Aloof flakers everywhere… you are Meccanized.

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I’m Getting Too Old For This Sh*T

I am a heavy sleeper. I have slept through earthquakes, impromptu band rehearsals and the loudest fire alarm in the history of the world. It was so loud that the other people in the house figured no one could possibly sleep through it and so didn’t bother checking my room to see if I was there. When they didn’t see me outside, they assumed I had stayed the night elsewhere. As a result, had it actually been a real fire, I would have been in trouble.

But no depth of sleep could keep me from the ABSURDLY LOUD POUNDING on my door that occurred at 3:45 am on Saturday morning. Still half asleep, I staggered towards the door wondering who the hell might have decided to visit at that hour. In my previous life, random visits at odd hours weren’t that uncommon. Once, someone who shall remain nameless decided to throw pebbles at my window late at night in a romantic gesture…only in his inebriated state he misjudged the size of the “pebbles” and the location of my room and in reality hurled a small boulder that broke through my roommate’s window and nearly gave her a heart attack. But this kind of thing hadn’t yet happened in Virginia. Until Saturday.

3:45 am. Pounding. I asked who it was. I got back “It’s Julia and Amy.” “Um…” I said, “I don’t know you.” Their response? “We’re staying with you. We’ve been here all night.” Deciding what to do was entirely dependent on what genre of movie I had been suddenly and unwittingly thrust into. I was hoping for a RomCom. What I got was an after school special on teen drinking.

I could tell there was no real threat, but I was not letting Julia and Amy into my apartment. I’ll spare you the more boring details of what happened for the next hour, but suffice to say, the conversation that took place through my door was scintillating. I said the phrase “You don’t know me” at least five times. After reading the signed letter that I had taped to my door for UPS, they started referring to me by name, and it took me another 20 minutes to convince them that knowing my name did not, in fact, make me their friend. These two had no idea where they were, how they got there, where they needed to go or where there ride was. Finally, one became coherent enough to call her friend, find out where he was and relay to him the directions I gave to her to get to my building. Around 4:30, they were picked up and I got a loud, slurred “THAAAANNNKKK YOOOOUUUUU!!!!!” that probably woke everyone in a 2-mile radius.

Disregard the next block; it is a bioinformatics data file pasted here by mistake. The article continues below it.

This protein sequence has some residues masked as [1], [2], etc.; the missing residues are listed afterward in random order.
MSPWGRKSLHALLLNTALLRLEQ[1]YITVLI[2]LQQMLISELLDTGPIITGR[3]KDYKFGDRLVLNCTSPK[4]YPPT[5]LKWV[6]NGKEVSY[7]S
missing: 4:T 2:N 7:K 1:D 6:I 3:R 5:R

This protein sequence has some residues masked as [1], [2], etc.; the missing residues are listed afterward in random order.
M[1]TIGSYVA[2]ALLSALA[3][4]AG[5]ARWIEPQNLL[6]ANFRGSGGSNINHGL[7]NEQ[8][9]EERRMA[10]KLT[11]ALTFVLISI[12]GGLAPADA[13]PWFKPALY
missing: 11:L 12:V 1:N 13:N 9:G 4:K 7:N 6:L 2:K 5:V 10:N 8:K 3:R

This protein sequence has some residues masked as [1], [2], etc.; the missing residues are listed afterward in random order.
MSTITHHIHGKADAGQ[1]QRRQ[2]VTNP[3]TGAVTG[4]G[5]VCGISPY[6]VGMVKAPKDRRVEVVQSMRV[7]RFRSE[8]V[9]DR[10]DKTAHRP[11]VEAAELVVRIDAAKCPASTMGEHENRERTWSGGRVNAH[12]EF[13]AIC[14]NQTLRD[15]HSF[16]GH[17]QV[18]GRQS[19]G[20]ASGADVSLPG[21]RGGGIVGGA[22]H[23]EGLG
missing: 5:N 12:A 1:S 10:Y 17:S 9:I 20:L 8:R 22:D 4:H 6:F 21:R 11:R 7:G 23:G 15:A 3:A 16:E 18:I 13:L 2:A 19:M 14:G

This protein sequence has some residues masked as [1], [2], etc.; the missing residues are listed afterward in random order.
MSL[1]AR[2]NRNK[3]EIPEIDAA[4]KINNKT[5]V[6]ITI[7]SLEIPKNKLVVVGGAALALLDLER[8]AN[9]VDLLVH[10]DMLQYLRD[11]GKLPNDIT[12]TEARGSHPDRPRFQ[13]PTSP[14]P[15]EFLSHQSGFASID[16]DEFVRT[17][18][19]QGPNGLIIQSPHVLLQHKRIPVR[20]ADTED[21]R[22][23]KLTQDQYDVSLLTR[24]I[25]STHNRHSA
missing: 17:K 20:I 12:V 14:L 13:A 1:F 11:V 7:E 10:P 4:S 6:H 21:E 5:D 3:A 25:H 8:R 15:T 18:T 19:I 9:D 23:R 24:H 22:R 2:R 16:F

Before anyone says anything about how I handled things…my “too niceness” has been well documented, and I know most of you would have just called the police and been done with it. Fair enough. But what I found more interesting was how I felt after they had left. This whole incident made me feel old…and not really in a bad way.

I never pulled a Robert Downey Jr. and showed up at someone else’s house by mistake, but I’ve had my share of ridiculous nights. At some point, though it wouldn’t have been me telling the story, I probably would have thought it was funny to hear about a friend ending up on a stranger’s doorstep at 4:30 am or…say…waking up in the street 2 miles from campus wearing nothing but a cowboy hat and a drapery of yellow caution tape. I probably would have even thought, “Man, I wish I could have been there.”

Now? I don’t really find it that funny or wish I could have been there. Saturday made me appreciate that the term “ridiculous night” means something entirely different to me in my old age. I think I can officially say that my “ridiculous nights” going forward most likely will not include finding myself coatless in a strange apartment complex at 4:30 am in 30-degree weather. Or dressing in heels that are too high for me to walk in without looking like I’m 8 and wearing my mom’s shoes. Or being so incapacitated that I need tons of help to get home safely.